versión impresa ISSN 0185-1659
KORSBAEK, Leif. Edward Burnett Tylor: "Anahuac or Mexico and the Mexicans, Ancient and Modern". Cuicuilco [online]. 2009, vol.16, n.46, pp. 35-53. ISSN 0185-1659.
The text contains two parts. The first part is a brief description of the life of Edward Burnett Tylor, universally known as the founder of anthropology as a modern discipline in its own right, and his relevant activities. The reader is made familiar with some of the facts of his life: he came from a wealthy family of quaker merchants, in the middle of the British Empire and, as Malinowski (another of the founding fathers of anthropology) he suffered from asthma, so his parents sent him on a voyage of reconvalescence to the Caribbean and to Mexico, where a great deal of his observations turned around the presence of black slaves in the plantations, and of their exploitation. The second part is a Spanish translation of the first chapter of the book "Anahuac, or Mexico and the Mexicans, Ancient and Modern", that Tylor published some five years after his visit to Cuba and the Caribbean but four years previous to the publication of his first important anthropological text, "Researches into the Early History of Mankind". The text is a pleasant and easygoing description of a piece of nature by a foreigner, written by a gifted and observant traveler, who has not yet decided to dedicate his life to the development of a new double discipline: anthropology and ethnography. We wish to add the information that his dossier closes with a review of the Spanish edition of Tylor's book, which was Publisher in Mexico a few months ago.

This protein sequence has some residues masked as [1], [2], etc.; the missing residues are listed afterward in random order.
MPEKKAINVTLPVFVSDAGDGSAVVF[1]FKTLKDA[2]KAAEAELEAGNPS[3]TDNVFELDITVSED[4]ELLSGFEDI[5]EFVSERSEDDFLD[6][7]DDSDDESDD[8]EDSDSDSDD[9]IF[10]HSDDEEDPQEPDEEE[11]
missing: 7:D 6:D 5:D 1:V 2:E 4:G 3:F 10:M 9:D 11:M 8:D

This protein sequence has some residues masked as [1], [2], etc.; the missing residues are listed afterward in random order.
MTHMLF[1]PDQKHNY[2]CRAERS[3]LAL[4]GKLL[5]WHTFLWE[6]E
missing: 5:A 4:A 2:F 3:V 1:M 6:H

Palabras llave : Cuba; Edward B. Tylor; evolutionism; slavery; slave trade.